This is simply a function of the number of rental units per hectare in each area.

There is an assumption here that home owners cannot be displaced. No one forces you to sell your home.

I don’t know how this works for Condos. Condo Law is complicated. For mobile home parks usually the park can kick you out even if you own the home. But I believe the city does have protections against it happening in MV.

Weighted Result


For the final map I weighted the above scores.

  • Displacement 6x
  • Walkability 4x
  • Transit 2x
  • School Distance 1x

Displacement was highest because losing a home is a big impact. There is also little that the city can do to mitigate. Walkability is also very important. But the city can do things to make areas more walkable. Transit and Schools can also be adjusted for new populations, but also I felt less confident in the quality of this data. So it is weighted less.

Overall the results make sense to me.



Downtown is the clear best place to build housing in Mountain View. Most of the area is already zoned high density residential (R3) or Mixed use (Precise Plans). However there are still areas zoned only for low-density detached homes.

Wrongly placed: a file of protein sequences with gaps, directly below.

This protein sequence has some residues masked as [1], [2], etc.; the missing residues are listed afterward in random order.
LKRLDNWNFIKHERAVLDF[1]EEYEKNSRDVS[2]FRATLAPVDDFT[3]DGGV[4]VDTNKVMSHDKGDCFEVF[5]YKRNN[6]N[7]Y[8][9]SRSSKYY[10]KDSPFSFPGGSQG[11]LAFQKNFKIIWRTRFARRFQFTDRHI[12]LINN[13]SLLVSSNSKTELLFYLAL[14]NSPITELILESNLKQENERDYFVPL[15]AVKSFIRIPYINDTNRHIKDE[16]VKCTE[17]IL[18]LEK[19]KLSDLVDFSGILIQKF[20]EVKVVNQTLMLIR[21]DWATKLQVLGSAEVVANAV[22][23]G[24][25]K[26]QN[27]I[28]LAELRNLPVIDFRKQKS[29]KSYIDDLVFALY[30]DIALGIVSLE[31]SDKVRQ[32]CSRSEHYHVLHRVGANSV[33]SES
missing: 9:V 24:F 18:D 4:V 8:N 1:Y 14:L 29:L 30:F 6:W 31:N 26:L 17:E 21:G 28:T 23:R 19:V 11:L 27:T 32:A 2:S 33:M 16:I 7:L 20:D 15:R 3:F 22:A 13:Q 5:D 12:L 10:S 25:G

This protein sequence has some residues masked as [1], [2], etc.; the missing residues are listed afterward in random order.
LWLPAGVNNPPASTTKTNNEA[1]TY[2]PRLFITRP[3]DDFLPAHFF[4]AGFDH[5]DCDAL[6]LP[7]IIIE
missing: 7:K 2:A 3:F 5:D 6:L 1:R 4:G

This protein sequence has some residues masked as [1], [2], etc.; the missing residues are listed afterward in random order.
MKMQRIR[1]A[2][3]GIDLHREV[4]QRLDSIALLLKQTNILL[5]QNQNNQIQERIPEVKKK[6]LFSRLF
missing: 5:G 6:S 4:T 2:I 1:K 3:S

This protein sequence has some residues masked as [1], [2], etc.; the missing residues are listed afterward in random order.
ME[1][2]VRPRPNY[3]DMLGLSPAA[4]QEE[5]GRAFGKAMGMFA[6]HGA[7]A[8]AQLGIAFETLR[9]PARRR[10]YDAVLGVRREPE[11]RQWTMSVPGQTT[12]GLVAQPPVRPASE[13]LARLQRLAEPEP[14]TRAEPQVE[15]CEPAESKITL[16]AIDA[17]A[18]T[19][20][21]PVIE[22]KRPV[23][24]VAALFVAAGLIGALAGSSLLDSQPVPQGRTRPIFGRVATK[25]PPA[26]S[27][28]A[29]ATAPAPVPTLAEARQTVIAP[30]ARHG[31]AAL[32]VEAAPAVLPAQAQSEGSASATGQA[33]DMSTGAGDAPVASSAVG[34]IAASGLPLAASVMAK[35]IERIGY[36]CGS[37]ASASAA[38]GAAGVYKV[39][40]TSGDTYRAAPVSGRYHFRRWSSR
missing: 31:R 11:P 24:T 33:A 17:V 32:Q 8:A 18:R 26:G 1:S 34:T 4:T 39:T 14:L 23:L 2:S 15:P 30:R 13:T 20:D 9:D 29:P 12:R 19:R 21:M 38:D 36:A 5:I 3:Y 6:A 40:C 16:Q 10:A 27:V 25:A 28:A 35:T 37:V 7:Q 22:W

Existing precise plans should be expanded. Downtown should extend from Shoreline to Bush at least, and also a few block north of Central Expressway. Everywhere within a half mile walk of the transit center should be built up.

Medium density housing should be allowed between Mariposa and Calderon.

Monta Loma


In the catrogram I made Monta Loma shrank. It is the largest area of exclusive single family housing north of El Camino. The transit access and walkability are both much lower than downtown, but still above average for the city.

Monta Loma is a beautiful neighborhood full of Eichler houses. Monta Loma also has low density and high home ownership. While transit access and walkability are lower than downtown, the neighborhood is still relatively well connected.

With SB9, all lots in the neighborhood could potentially be redeveloped for up to 4 units. While there is no reason to put up ten story buildings here, knocking over an Eichler just to build 4 units is a waste. Up to 10 units should be allowed on a lot.

Many current residents of Monta Loma point out that there are few parks in the area. I suggest a larger park fee for any new building in the neighborhood, regardless of size. And the city be required to use the funds to build a new public park within the Monta Loma neighborhood.

Additionally the city should work with the residents to create a form-based code to ensure the area keeps a distinct character.

South Of ECR


As you go south from El Camino walkability and transit access decline. But there is still a lot of potential.

Medium density development should be allowed within a half mile of ECR.

The area north of Barara has good scores as well. I recommend form-based codes with community input. With elementary and middle schools, there is a lot of potential. Safe, low traffic and pedestrian-priority streets and bicycle paths can create livable density. Many other cities have already done it. We can too